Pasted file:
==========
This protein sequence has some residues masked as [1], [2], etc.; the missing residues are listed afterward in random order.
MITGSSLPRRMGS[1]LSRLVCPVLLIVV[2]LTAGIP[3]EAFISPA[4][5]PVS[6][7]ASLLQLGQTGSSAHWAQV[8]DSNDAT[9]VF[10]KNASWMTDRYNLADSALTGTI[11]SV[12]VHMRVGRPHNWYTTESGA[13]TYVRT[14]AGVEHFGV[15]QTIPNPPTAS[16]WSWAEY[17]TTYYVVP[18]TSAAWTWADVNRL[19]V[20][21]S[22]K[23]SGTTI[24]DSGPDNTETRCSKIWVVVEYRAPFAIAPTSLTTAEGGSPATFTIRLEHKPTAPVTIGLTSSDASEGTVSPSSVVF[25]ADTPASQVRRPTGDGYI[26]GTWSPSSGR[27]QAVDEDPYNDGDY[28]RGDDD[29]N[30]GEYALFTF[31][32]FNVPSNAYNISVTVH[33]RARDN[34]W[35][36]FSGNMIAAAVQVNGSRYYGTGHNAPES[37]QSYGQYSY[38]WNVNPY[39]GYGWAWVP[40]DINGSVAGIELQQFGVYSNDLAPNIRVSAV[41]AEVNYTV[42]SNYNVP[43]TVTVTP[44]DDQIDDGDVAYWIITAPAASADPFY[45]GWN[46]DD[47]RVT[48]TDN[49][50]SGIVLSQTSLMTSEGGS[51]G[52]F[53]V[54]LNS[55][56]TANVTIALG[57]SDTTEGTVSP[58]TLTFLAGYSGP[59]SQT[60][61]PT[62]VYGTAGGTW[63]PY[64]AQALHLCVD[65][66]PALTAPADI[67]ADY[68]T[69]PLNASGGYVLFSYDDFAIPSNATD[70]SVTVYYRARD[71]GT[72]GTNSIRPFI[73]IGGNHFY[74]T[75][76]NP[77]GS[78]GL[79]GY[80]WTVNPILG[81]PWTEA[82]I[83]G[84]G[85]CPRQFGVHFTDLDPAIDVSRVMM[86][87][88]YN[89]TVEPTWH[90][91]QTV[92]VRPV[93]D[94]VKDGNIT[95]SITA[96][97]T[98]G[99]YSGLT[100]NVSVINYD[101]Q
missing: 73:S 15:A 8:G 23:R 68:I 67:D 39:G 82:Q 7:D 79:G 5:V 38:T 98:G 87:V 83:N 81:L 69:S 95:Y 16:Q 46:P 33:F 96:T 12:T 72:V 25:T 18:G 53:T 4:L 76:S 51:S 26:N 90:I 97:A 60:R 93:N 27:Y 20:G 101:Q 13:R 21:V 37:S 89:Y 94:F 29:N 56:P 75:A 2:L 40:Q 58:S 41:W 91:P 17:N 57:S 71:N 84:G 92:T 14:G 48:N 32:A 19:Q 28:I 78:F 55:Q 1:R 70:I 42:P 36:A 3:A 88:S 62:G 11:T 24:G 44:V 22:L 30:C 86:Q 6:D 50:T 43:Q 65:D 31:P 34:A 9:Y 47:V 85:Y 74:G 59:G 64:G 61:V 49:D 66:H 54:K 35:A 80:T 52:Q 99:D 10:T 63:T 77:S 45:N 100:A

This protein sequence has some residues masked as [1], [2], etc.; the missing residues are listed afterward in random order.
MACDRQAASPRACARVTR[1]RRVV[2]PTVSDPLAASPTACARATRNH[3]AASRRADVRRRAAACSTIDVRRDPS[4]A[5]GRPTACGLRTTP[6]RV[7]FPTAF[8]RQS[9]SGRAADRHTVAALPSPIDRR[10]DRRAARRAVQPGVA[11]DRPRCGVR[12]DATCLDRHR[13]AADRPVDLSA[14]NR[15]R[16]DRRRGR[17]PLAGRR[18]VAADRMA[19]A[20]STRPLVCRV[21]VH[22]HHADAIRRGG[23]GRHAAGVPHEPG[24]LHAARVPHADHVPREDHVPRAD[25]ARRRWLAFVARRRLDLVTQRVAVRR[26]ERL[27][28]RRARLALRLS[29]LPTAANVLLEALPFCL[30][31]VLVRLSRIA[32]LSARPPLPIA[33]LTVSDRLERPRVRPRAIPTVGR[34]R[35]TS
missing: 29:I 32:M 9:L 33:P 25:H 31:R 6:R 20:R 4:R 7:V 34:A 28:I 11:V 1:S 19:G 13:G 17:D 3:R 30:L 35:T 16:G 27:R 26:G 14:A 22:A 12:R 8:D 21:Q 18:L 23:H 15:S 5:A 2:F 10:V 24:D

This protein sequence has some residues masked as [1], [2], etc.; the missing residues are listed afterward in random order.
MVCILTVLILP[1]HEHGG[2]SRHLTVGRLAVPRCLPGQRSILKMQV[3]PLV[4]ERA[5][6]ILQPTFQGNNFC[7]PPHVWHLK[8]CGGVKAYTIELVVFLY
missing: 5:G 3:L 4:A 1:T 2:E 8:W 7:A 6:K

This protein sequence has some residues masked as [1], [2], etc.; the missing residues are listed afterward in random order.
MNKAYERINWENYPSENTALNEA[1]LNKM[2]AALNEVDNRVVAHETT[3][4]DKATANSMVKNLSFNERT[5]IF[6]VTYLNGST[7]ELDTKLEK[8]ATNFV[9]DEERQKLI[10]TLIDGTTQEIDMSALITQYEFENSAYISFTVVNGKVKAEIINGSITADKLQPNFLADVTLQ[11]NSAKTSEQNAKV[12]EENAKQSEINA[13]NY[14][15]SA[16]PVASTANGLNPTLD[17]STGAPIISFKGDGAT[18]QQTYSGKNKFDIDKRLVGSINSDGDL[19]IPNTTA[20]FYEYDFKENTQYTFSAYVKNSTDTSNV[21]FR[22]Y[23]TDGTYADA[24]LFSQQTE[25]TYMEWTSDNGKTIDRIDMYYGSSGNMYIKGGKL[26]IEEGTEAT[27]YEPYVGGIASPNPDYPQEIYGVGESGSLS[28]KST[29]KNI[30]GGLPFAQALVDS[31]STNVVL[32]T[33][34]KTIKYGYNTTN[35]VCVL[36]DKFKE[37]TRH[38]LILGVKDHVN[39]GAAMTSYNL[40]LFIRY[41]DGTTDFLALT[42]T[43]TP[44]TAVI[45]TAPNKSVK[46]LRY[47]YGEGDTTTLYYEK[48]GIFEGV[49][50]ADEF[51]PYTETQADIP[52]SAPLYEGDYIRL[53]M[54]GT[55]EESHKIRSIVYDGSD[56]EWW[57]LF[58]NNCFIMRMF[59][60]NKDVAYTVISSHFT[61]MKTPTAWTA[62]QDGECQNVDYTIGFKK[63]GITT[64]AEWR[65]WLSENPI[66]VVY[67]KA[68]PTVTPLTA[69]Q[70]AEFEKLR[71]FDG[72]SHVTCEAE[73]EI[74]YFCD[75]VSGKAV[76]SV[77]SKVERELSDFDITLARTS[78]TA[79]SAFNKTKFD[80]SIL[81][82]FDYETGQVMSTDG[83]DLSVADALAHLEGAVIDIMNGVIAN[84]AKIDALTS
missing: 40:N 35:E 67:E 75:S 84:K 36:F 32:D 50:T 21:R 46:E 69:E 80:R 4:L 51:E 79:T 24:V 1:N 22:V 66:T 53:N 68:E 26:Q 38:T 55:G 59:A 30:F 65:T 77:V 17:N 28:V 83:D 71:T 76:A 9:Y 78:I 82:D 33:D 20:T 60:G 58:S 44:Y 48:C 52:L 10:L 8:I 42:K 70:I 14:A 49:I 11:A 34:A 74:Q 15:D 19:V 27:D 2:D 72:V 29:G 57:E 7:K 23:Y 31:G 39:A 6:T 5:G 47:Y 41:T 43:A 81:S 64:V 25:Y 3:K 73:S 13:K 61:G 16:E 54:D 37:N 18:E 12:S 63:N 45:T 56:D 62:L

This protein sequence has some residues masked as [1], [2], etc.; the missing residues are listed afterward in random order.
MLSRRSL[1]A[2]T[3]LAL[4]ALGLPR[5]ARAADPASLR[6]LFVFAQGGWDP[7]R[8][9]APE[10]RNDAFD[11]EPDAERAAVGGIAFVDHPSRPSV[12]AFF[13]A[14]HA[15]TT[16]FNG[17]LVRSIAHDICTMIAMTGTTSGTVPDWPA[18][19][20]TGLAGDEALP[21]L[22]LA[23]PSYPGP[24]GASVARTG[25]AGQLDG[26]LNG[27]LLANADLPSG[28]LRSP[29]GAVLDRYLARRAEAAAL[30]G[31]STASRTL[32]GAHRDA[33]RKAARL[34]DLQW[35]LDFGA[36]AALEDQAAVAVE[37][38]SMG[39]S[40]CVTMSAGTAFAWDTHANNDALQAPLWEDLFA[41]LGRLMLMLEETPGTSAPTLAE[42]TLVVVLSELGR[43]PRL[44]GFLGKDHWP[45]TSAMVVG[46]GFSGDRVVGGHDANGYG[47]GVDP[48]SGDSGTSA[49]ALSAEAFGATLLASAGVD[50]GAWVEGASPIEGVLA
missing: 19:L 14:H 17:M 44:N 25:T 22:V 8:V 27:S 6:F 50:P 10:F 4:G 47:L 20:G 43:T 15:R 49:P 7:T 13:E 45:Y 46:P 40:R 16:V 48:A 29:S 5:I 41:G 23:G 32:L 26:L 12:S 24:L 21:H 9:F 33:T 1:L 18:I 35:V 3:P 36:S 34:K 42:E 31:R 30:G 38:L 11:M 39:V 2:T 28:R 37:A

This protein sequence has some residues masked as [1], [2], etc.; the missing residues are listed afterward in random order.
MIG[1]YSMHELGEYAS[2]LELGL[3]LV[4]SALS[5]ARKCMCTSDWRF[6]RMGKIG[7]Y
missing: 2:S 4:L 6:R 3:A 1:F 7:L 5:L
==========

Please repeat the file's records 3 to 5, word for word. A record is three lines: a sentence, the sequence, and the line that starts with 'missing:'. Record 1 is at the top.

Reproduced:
This protein sequence has some residues masked as [1], [2], etc.; the missing residues are listed afterward in random order.
MVCILTVLILP[1]HEHGG[2]SRHLTVGRLAVPRCLPGQRSILKMQV[3]PLV[4]ERA[5][6]ILQPTFQGNNFC[7]PPHVWHLK[8]CGGVKAYTIELVVFLY
missing: 5:G 3:L 4:A 1:T 2:E 8:W 7:A 6:K

This protein sequence has some residues masked as [1], [2], etc.; the missing residues are listed afterward in random order.
MNKAYERINWENYPSENTALNEA[1]LNKM[2]AALNEVDNRVVAHETT[3][4]DKATANSMVKNLSFNERT[5]IF[6]VTYLNGST[7]ELDTKLEK[8]ATNFV[9]DEERQKLI[10]TLIDGTTQEIDMSALITQYEFENSAYISFTVVNGKVKAEIINGSITADKLQPNFLADVTLQ[11]NSAKTSEQNAKV[12]EENAKQSEINA[13]NY[14][15]SA[16]PVASTANGLNPTLD[17]STGAPIISFKGDGAT[18]QQTYSGKNKFDIDKRLVGSINSDGDL[19]IPNTTA[20]FYEYDFKENTQYTFSAYVKNSTDTSNV[21]FR[22]Y[23]TDGTYADA[24]LFSQQTE[25]TYMEWTSDNGKTIDRIDMYYGSSGNMYIKGGKL[26]IEEGTEAT[27]YEPYVGGIASPNPDYPQEIYGVGESGSLS[28]KST[29]KNI[30]GGLPFAQALVDS[31]STNVVL[32]T[33][34]KTIKYGYNTTN[35]VCVL[36]DKFKE[37]TRH[38]LILGVKDHVN[39]GAAMTSYNL[40]LFIRY[41]DGTTDFLALT[42]T[43]TP[44]TAVI[45]TAPNKSVK[46]LRY[47]YGEGDTTTLYYEK[48]GIFEGV[49][50]ADEF[51]PYTETQADIP[52]SAPLYEGDYIRL[53]M[54]GT[55]EESHKIRSIVYDGSD[56]EWW[57]LF[58]NNCFIMRMF[59][60]NKDVAYTVISSHFT[61]MKTPTAWTA[62]QDGECQNVDYTIGFKK[63]GITT[64]AEWR[65]WLSENPI[66]VVY[67]KA[68]PTVTPLTA[69]Q[70]AEFEKLR[71]FDG[72]SHVTCEAE[73]EI[74]YFCD[75]VSGKAV[76]SV[77]SKVERELSDFDITLARTS[78]TA[79]SAFNKTKFD[80]SIL[81][82]FDYETGQVMSTDG[83]DLSVADALAHLEGAVIDIMNGVIAN[84]AKIDALTS
missing: 40:N 35:E 67:E 75:S 84:K 36:F 32:D 50:T 21:R 46:E 69:E 80:R 4:L 51:E 79:T 24:V 1:N 22:V 66:T 53:N 68:E 26:Q 38:T 55:G 59:A 30:F 65:T 77:V 17:N 28:V 83:D 71:T 76:A 9:Y 78:I 82:D 33:D 20:T 60:G 58:S 44:Y 48:C 52:L 10:L 8:I 42:K 70:I 14:A 49:I 11:A 34:A 74:Q 15:D 19:V 27:D 2:D 72:V 29:G 57:E 7:K 23:Y 31:G 39:A 6:T 5:G 47:Y 41:T 43:A 81:S 64:V 25:Y 3:K 73:S 13:K 61:G 16:E 54:D 37:N 18:E 12:S 63:N 45:T 56:D 62:L

This protein sequence has some residues masked as [1], [2], etc.; the missing residues are listed afterward in random order.
MLSRRSL[1]A[2]T[3]LAL[4]ALGLPR[5]ARAADPASLR[6]LFVFAQGGWDP[7]R[8][9]APE[10]RNDAFD[11]EPDAERAAVGGIAFVDHPSRPSV[12]AFF[13]A[14]HA[15]TT[16]FNG[17]LVRSIAHDICTMIAMTGTTSGTVPDWPA[18][19][20]TGLAGDEALP[21]L[22]LA[23]PSYPGP[24]GASVARTG[25]AGQLDG[26]LNG[27]LLANADLPSG[28]LRSP[29]GAVLDRYLARRAEAAAL[30]G[31]STASRTL[32]GAHRDA[33]RKAARL[34]DLQW[35]LDFGA[36]AALEDQAAVAVE[37][38]SMG[39]S[40]CVTMSAGTAFAWDTHANNDALQAPLWEDLFA[41]LGRLMLMLEETPGTSAPTLAE[42]TLVVVLSELGR[43]PRL[44]GFLGKDHWP[45]TSAMVVG[46]GFSGDRVVGGHDANGYG[47]GVDP[48]SGDSGTSA[49]ALSAEAFGATLLASAGVD[50]GAWVEGASPIEGVLA
missing: 19:L 14:H 17:M 44:N 25:T 22:V 8:V 27:S 6:F 50:P 10:F 4:G 47:L 20:G 43:T 15:R 49:P 7:T 13:E 45:Y 46:P 40:R 16:V 48:A 29:S 5:I 41:G 23:G 32:L 26:L 12:S 24:L 21:H 9:F 33:T 1:L 18:I 35:V 3:P 36:S 34:K 42:E 31:R 30:G 38:L 11:M 39:V 2:T 28:R 37:A